Stargazey pie, also known as starrey gazey pie or stargazy pie is a typical Cornish dish of England, UK that is prepared using baked pilchards (sardines) that poke their heads out of the top of the pie.
There are other variations of this dish that use many different kinds of fish, but what differentiates stargazey pie from others is the use of fish heads (and occasionally tails) that tend to stick out through the crust. They give the impression of gazing at the stars, hence the name.
Origin & Cultural Significance
Stargazeypie is believed to have originated in the village of Mousehole in Cornwall, in the 16th century. It is traditionally consumed during the festival of Tom Bawcock’s Eve. Tom Bawcock was a local fisherman and the festival is celebrated to acknowledge his efforts to relieve the village from a famine by going out to fish in a violent storm during a very stormy winter.
The dish initially prepared in the tale included sand eels, horse mackerel, pilchards, herring, dogfish and ling, along with a seventh fish. In a traditional pie, the main ingredient used is pilchard (sardine), and sometimes mackerel or herring are used as an alternate.
- Butter - 30g/1oz
- White onion (finely chopped) - 1
- Eggs - 2
- Leek (finely chopped) - 1
- Dry white wine - 3 tbsp
- Streaky bacon (smoked or unsmoked), finely chopped - 3 rashers
- Plain flour - 20g/¾oz
- Double cream - 300ml/10fl oz
- Saffron strands - a pinch
- Salt - 1 tbsp
- Fish stock - 250ml/9fl oz
- Fresh parsley, chopped - Small bunch
- Small mackerel, butterflied with the heads on (backbone and tail removed) - 6
- Freshly ground black pepper - to taste
- Puff Pastry - 200g/7oz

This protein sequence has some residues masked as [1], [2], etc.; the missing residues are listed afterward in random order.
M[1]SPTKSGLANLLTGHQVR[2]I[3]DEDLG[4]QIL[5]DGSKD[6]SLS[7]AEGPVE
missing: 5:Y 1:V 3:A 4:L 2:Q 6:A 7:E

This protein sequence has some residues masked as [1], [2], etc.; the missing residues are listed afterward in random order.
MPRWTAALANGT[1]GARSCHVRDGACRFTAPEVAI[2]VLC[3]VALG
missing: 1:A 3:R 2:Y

- Boiled new potatoes and green vegetables - to serve
- Begin by preheating the oven to 200C/180C Fan/Gas 6.
- Now, take a pan and melt the butter over a low flame. Throw in the onion, leek, and bacon and let them cook until they are soft. Make sure to not turn them brown in color.
- Add in the flour to prepare a roux and allow it to cook for at least a minute. Stir in the white wine and fish stock, and remember to get rid
of any lumps. Wait for it to boil, then turn the heat down to a simmer and let it cook for a further 5–10 minutes until the sauce gains a thick consistency.
- Now, add the cream and again bring it to the boil. Remember to keep stirring until you see the sauce thickening. Put in the saffron, salt, and some pepper, and make sure to also add the parsley and fold in the chopped hard-boiled eggs.
- The next step is to roll out the pastry to approximately 3mm/⅛in thick. Slice a long, 2cm/¾in wide strip of it. Moisten the border of a deep pie dish using water and press the pastry strip against it. Pour a little
bit of the sauce into the dish and place the mackerel on top. Make sure to position their heads on the boundaries of the dish. Pour over the residual sauce.
- Cut out a portion of pastry slightly larger than the size of the dish, and then cut slits in the pastry. Remember to make them big enough to stick out the mackerel heads.
- Now, cautiously lower onto the pie dish, and try to poke their heads through the pastry. Use a beaten egg to glaze the pastry and bake for
40–45 minutes. Wait until it turns crisp and is golden in color. Serve with new potatoes and green vegetables.